Types of Intervention for Alcohol and Drug Addiction
There are various approaches to take while attempting to deal with a loved one’s drug usage issues. Perhaps a straightforward one-on-one intervention will work. Depending on your loved one’s nature, speaking to them in private rather than in front of a crowd may be preferable. If that doesn’t succeed, perhaps a conventional intervention will. It can be challenging to convince a loved one to accept professional assistance for a drug or alcohol issue. But your loved one will be more likely to receive help if they see that they have support and that others still care about them.
The Johnson Model makes an effort to approach a substance abuser in a kind and caring manner. The Johnson technique seeks to inform and inspire the person to want change rather than blaming or attacking the addict to push on the way of alcohol withdrawal. This intervention strategy has been tested and true.
The Johnson and Invitational Models are somewhat included into the Field Model. This strategy is primarily intended to provide support when a person is at risk of responding violently or negatively. A therapist will need to be aware of how to respond in light of that potential.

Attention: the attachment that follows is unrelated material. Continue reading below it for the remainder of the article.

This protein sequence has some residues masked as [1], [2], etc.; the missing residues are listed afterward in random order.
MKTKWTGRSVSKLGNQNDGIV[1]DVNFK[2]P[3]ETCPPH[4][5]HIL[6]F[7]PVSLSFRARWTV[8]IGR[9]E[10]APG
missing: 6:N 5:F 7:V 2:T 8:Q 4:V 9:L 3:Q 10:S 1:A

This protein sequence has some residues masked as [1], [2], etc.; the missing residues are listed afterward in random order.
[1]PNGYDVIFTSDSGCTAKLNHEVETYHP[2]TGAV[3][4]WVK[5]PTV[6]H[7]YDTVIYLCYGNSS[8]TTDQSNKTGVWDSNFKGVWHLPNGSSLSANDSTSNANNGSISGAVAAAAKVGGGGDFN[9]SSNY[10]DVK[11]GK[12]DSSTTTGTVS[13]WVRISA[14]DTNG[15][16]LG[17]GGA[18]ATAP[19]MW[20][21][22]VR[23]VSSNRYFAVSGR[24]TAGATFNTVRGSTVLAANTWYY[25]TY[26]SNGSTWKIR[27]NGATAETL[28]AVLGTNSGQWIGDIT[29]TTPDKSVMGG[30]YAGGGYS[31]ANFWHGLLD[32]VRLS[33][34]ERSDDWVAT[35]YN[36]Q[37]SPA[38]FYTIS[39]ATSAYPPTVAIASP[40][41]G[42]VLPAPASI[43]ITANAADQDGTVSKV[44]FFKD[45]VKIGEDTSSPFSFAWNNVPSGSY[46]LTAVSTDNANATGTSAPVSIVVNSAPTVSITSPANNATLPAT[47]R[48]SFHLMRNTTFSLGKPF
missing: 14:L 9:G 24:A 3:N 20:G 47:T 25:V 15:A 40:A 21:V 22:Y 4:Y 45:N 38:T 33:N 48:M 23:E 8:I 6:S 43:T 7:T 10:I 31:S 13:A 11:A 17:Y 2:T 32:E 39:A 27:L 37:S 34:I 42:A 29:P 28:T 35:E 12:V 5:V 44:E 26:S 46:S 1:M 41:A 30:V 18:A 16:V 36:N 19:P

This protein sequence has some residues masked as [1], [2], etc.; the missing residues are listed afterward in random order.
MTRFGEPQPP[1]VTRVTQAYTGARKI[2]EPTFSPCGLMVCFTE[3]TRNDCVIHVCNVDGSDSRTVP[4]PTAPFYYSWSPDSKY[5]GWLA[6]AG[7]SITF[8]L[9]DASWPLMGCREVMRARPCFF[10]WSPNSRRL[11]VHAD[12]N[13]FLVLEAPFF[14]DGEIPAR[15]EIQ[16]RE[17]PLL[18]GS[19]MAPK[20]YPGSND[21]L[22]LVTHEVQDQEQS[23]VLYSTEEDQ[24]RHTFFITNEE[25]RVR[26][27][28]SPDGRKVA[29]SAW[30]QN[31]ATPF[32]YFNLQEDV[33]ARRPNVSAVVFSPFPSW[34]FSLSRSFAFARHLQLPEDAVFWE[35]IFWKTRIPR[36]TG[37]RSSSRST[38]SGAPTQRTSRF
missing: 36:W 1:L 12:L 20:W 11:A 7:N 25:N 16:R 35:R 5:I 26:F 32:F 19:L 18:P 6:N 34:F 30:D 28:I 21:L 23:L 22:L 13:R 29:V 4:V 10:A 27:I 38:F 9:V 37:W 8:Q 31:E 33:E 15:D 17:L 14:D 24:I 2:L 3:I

An effective family systemic paradigm incorporates encouragement and support. It’s crucial to let your loved one know that others support their decision to get help. Recovery from addiction benefits the addict’s family and friends as well. Everyone must learn to live with the consequences of their loved one’s drug or alcohol use.
It may be up to you to save a coworker’s life if you have reason to believe they are developing a problem with drugs or alcohol. Sometimes the friends and family of your employees do not recognize the signals as you do. Perhaps an intervention was held for him or her, but it wasn’t successful. Hold an intervention for them and intervene.